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Fast food chain is looking for potatoes with “the right stuff”

March 17, 2008  By Myron Love

When it comes to supplying fast food chains, potato standards need to be – understandably – very high.

“We want a safe, high quality, consistent product,” explains Barbara Hunt, product manager for Wendy’s International product manager. “My job is to ensure that we are getting the best quality potatoes for our fries so that we can satisfy our customers’ expectations.”

Wendy’s expects to buy 240 million pounds of potatoes during 2007 and sources potatoes exclusively from growers located at or near the 44th parallel. Here, the hours of daylight are long, the nights are cool, there is plenty of water and the soil, for the most part, is loose and sandy.


“We buy from 12 processing plants in four states and four provinces,” says Hunt.

In Manitoba, Wendy’s buys from Simplot, which was recognized as Wendy’s High Volume Plant of the Year for the 2005/2006 supply season, and the McCain plants in Portage La Prairie and Carberry, both located in south central Manitoba.

The restaurant chain also only uses four varieties of potatoes – Russet Burbank, Shepody, Russet Ranger and Umatilla Russet.

“What we look for in our potatoes are high, consistent solids, low sugar, adequate size and a low number of defects,” Hunt says. “We are also very demanding in terms of texture and colour. There is very little room for colour variation.”

Proper storage management and conditions are important to Wendy’s, as is the tubers’ gravity range (1.073 to 1.096), colour (mostly 0s and 1s) and size (6- to 10-oz tubers).

“Texture is very important,” adds Hunt. “Our French fries are tender and moist inside with a light, crisp exterior. Forty per cent of our French fries are three inches or larger while no more than 15 per cent are under two inches.”

Consistency and quality are key factors for the restaurant chain. Wendy’s conducts three visits per year to each supplier. “We do one really extensive audit per supplier each year. We also expect at least one third-party audit a year. On each visit, we look at about 20 to 25 samples.”

Wendy’s has plans to expand its product line during 2007 by including new salad, hamburger and chicken offerings, plus a new breakfast program. It’s not known if expanded potato purchases will be required for these new menu items.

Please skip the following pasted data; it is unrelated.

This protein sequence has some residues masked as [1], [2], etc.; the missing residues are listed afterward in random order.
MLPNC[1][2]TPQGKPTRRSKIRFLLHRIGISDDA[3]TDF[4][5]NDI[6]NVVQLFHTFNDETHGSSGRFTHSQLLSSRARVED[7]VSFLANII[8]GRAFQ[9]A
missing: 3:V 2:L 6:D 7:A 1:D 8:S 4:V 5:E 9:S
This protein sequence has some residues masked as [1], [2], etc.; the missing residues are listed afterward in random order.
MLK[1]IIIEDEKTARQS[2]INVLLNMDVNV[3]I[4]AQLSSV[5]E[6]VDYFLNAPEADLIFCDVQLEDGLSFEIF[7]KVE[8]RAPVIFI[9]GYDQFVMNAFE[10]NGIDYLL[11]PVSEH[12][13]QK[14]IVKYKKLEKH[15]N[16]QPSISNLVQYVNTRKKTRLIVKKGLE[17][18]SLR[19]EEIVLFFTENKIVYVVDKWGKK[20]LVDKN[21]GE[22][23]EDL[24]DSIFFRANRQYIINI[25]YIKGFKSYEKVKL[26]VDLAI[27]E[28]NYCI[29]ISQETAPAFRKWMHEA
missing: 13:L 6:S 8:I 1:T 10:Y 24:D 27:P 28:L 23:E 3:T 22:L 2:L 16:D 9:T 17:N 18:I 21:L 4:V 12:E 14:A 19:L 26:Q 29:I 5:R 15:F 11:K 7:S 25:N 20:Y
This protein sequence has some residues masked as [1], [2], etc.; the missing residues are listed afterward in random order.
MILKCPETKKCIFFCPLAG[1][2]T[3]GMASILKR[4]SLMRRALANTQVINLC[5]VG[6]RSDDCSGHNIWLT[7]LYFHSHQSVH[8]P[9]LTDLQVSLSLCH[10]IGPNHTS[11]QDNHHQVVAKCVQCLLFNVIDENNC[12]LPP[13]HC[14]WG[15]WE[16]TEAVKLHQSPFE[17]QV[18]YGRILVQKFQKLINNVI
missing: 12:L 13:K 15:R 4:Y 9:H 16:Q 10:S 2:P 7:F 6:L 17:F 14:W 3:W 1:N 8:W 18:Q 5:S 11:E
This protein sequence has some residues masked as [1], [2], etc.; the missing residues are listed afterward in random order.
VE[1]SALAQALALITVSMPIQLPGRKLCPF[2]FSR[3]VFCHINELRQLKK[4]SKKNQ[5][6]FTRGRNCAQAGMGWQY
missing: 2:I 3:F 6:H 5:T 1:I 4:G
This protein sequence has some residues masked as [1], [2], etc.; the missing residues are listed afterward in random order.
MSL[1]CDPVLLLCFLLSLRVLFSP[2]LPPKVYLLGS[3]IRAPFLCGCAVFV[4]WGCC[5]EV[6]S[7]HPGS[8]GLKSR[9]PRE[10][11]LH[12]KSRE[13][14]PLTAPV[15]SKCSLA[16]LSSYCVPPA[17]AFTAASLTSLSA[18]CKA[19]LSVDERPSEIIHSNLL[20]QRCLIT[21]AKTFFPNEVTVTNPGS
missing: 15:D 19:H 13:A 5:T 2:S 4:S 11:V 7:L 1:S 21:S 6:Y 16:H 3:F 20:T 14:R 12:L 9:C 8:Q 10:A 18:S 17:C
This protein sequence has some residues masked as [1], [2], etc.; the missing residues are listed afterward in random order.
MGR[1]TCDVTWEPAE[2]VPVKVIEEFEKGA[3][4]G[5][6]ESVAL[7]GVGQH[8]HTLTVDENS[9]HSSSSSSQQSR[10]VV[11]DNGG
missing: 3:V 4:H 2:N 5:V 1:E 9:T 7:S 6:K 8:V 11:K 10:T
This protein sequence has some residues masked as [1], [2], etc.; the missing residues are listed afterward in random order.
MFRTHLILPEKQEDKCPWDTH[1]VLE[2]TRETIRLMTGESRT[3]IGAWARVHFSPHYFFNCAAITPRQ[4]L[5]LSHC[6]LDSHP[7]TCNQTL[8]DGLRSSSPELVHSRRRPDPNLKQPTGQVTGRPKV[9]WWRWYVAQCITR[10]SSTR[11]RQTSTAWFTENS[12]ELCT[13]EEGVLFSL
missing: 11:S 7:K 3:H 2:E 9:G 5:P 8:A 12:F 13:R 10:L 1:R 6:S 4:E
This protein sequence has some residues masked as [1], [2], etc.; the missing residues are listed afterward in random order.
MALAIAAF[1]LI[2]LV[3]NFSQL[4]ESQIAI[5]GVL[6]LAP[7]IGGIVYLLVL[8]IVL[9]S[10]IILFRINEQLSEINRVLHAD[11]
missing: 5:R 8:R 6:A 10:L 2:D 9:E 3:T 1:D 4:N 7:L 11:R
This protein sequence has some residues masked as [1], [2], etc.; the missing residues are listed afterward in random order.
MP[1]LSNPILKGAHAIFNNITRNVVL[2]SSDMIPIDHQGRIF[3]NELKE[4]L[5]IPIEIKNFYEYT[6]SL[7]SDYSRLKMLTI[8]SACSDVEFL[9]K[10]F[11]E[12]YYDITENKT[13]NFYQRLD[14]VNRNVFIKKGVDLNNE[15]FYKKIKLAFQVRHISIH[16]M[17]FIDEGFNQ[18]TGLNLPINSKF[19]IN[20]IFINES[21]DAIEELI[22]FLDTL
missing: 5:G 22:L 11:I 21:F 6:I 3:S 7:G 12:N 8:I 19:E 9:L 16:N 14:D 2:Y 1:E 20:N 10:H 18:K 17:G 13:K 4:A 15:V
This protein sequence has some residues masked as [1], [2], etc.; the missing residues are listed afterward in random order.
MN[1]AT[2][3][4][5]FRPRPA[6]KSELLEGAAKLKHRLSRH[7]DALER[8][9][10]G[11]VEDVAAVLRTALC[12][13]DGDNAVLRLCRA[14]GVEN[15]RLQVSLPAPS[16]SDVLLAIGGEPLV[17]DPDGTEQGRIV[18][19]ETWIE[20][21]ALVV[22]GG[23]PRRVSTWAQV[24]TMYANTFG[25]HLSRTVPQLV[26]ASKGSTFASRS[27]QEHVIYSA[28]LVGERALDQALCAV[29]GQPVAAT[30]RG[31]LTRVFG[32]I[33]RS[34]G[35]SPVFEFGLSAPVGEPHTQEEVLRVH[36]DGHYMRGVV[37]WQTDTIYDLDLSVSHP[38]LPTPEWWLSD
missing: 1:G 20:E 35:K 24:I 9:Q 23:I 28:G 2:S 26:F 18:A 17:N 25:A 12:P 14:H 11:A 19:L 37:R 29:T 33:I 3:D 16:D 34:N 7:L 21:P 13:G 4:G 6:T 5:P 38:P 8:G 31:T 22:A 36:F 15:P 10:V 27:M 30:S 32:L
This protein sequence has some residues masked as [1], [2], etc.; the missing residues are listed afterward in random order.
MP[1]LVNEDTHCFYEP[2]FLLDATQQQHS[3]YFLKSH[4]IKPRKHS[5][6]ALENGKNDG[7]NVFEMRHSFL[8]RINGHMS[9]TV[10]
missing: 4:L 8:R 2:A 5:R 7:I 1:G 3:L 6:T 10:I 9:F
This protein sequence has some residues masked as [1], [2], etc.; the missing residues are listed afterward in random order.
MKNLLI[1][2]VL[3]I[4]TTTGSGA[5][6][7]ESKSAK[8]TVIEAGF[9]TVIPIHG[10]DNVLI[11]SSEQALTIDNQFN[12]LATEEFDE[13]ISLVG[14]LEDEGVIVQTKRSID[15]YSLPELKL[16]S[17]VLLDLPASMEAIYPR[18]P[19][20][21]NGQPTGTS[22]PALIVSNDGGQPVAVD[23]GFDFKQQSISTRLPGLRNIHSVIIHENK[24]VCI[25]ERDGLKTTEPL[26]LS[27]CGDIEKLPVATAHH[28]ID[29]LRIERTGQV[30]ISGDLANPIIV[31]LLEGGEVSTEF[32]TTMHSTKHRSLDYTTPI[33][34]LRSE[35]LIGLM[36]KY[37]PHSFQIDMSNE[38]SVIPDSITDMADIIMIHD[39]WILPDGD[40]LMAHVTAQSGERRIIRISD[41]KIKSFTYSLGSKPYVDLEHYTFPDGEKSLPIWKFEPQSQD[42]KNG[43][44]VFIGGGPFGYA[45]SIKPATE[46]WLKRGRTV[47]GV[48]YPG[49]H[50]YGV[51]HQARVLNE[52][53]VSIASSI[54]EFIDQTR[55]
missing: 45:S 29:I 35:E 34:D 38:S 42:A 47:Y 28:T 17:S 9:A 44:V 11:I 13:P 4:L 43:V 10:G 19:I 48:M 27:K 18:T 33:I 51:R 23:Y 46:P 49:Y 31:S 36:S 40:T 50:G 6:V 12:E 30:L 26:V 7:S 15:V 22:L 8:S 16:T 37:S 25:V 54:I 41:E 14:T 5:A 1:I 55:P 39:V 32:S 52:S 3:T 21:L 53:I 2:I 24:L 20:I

“We are also working to eliminate trans fats in our cooking,” says Hunt.  “There are technical problems in producing French fries without trans fats, but we’re working on it.”

Wendy’s currently has 6,600 restaurant locations in 21 countries.


Re-examining long-held beliefs about food safety

Old habits die hard. In the case of food handling and food safety, this adage is true, as many long-held beliefs are no longer valid in the wake of new technologies and understanding of the microbiology of food safety, according to a new book from ASM Press. Written by Phyllis Entis, a microbiologist formerly with Canada’s Health Protection Branch, Food Safety: Old Habits, New Perspectives offers an intriguing, anecdotal assessment of food- and waterborne illnesses “from farm to fork.” Using real-world examples of foodborne outbreaks, the book examines how modern technology and traditional views about food safety and food handling can affect consumer safety and concludes that the responsibility for a safe food supply lies with a variety of people, including regulators, food producers, food handlers, and consumers. Readers will become familiar with the history and causes behind many well-known outbreaks from cholera to E. coli O157:H7 to mad cow disease. Food Safety: Old Habits, New Perspectives is one of a number of books on food microbiology published by ASM Press in a year punctuated by numerous high-profile foodborne disease outbreaks. January 2006 marked the launch of a new scientific book series Emerging Issues in Food Safety. The first title, Microbiology of Fresh Produce, presents the latest research and industry practices promoting microbiological safety of fruits and vegetables while the second title, Microbial Source Tracking, offers a state-of-the-art review of current technology and applications being utilized to identify sources of fecal contamination in waterways.

For more information, visit ASM Press online at



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